Thank you for your reply. I like the idea of using the condition to return the static value (although I can't say I completely understand the DAX )
Here are my results when I use your code:
As before, the first table is Average Hours Worked per Week, the second is my simple % of Each Category Calculation as explained above, and the third is a table with your suggested code. The results don't seem to have djusted too much in most cases, the exception being "Person 120", who's numbers change a small amount. I would expect to see a bigger disparity between the two highlighted people, for example. The final table on the right is one containing a very simple calculation. I basically took Average Hours Worked/Week and Divided that number by 40 to get my results.
Average Hours_Worked per Week:=AVERAGEX( KEEPFILTERS(VALUES('Calendar'[Week Number (Format)])), CALCULATE([Total Hours Worked]) )
C40:=[Average Hours_Worked per Week]/40
This seems to work, as you can see the difference in the reported %. ALthough, I feel like I may be overlooking something and an issue may surface later, but for now it seems to work so I'll take it!
A couple of additional questions, is the way I am calculating % Hours Worked for each category the best way to go about it? The formula doesn't seem very flexible and I ran into some situations where I was limited, like trying to use it in some Time Intelligence Functions. For example, I will want to be able to track change MoM, YoY, etc…
Also, I am running into another issue with Calculating the Average Hours Worked. The formula above works fine when I am not filtering for any dates and looking at one year as a whole, the formula finds the average across 52 weeks in my calendar table and all is good. However, once I try to drill down into Quarters/Months, the numbers get skewed. Since I am basing my Average formula on Week Number, when i filter my calendar table it shows a total of 5 or 6 weeks. This causes the Average Hours Worked to look much smaller than they actually are.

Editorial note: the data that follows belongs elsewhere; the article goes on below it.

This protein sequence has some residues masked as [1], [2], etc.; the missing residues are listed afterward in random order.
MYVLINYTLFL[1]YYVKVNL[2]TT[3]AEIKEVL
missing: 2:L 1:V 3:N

To get around this, I am using the following formula:
Avg Hours Worked/Week = IF(ISFILTERED('Calendar'[Month Name]),DIVIDE([Hours_Worked],4),IF(ISFILTERED('Calendar'[Quarter]),DIVIDE([Hours_Worked],12),DIVIDE([Hours_Worked],DISTINCTCOUNT('Calendar'[Week Number]))))
However , there must be a better way? This formula does not work in the Time Intelligent functions I use either. I'll also, need to track MoM, YoY, QoQ, etc.. with this measure as well.
All that put simply, I need to track Weekly, Monthly, and Yearly trends for Average Hours Worked and % by Category, and I am having difficulty.
Please let me know if it would be best to create a new post for these additional questions, I just wanted to be respectful and not spam the boards as much as possible.
Thank you for your assistance.
>>This seems to work, as you can see the difference in the reported %. ALthough, I feel like I may be overlooking something and an issue may surface later, but for now it seems to work so I'll take it!
I'd like to suggest you to use dynamic workdays * daily work hour to instead, it will get wrong result when you are choose multiple weeks or try to drill calculation to days level.
>>However , there must be a better way? This formula does not work in the Time Intelligent functions I use either.
Time intelligence function not suppoert calculate with complex conditions, filters or other scenario.
Maybe you can you can consider to manually define date filter range to calculate.
Can you please share some sample data for test?
Xiaoxin, thank you for your response. I apologize for not putting my question into the proper format. I will put together some sample data/tables and update my original post.
Check out the November 2023 Power BI update to learn about new features.
Read the latest Fabric Community announcements, including updates on Power BI, Synapse, Data Factory and Data Activator.
Join us for a free, hands-on Microsoft workshop led by women trainers for women where you will learn how to build a Dashboard in a Day!
130+ sessions, 130+ speakers, Product managers, MVPs, and experts. All about Power BI and Fabric. Attend online or watch the recordings.